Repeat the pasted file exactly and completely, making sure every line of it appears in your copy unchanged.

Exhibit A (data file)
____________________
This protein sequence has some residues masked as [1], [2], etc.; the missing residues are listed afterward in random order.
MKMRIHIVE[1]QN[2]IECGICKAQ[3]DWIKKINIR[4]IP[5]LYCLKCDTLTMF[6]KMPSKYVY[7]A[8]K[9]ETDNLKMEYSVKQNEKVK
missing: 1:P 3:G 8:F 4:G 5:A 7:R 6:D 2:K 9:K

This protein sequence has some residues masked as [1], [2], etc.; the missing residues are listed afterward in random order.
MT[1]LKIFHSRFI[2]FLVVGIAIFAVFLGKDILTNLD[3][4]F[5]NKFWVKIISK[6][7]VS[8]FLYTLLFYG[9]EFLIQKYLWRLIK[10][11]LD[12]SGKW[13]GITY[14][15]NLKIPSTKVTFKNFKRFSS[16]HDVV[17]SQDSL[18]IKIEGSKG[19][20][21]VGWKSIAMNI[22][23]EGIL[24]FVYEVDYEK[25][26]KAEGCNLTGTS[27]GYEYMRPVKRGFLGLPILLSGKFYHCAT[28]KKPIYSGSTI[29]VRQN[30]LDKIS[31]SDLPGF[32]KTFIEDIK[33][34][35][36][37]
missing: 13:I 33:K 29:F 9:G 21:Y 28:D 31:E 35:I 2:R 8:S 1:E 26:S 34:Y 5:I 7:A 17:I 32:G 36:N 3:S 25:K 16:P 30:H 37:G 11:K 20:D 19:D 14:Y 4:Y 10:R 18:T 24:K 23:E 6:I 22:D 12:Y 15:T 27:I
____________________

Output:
This protein sequence has some residues masked as [1], [2], etc.; the missing residues are listed afterward in random order.
MKMRIHIVE[1]QN[2]IECGICKAQ[3]DWIKKINIR[4]IP[5]LYCLKCDTLTMF[6]KMPSKYVY[7]A[8]K[9]ETDNLKMEYSVKQNEKVK
missing: 1:P 3:G 8:F 4:G 5:A 7:R 6:D 2:K 9:K

This protein sequence has some residues masked as [1], [2], etc.; the missing residues are listed afterward in random order.
MT[1]LKIFHSRFI[2]FLVVGIAIFAVFLGKDILTNLD[3][4]F[5]NKFWVKIISK[6][7]VS[8]FLYTLLFYG[9]EFLIQKYLWRLIK[10][11]LD[12]SGKW[13]GITY[14][15]NLKIPSTKVTFKNFKRFSS[16]HDVV[17]SQDSL[18]IKIEGSKG[19][20][21]VGWKSIAMNI[22][23]EGIL[24]FVYEVDYEK[25][26]KAEGCNLTGTS[27]GYEYMRPVKRGFLGLPILLSGKFYHCAT[28]KKPIYSGSTI[29]VRQN[30]LDKIS[31]SDLPGF[32]KTFIEDIK[33][34][35][36][37]
missing: 13:I 33:K 29:F 9:G 21:Y 28:D 31:E 35:I 2:R 8:S 1:E 26:S 34:Y 5:I 7:A 17:I 32:G 36:N 3:S 25:K 16:P 30:H 37:G 11:K 20:D 19:D 14:Y 4:Y 10:R 18:T 24:K 23:E 6:I 22:D 12:Y 15:T 27:I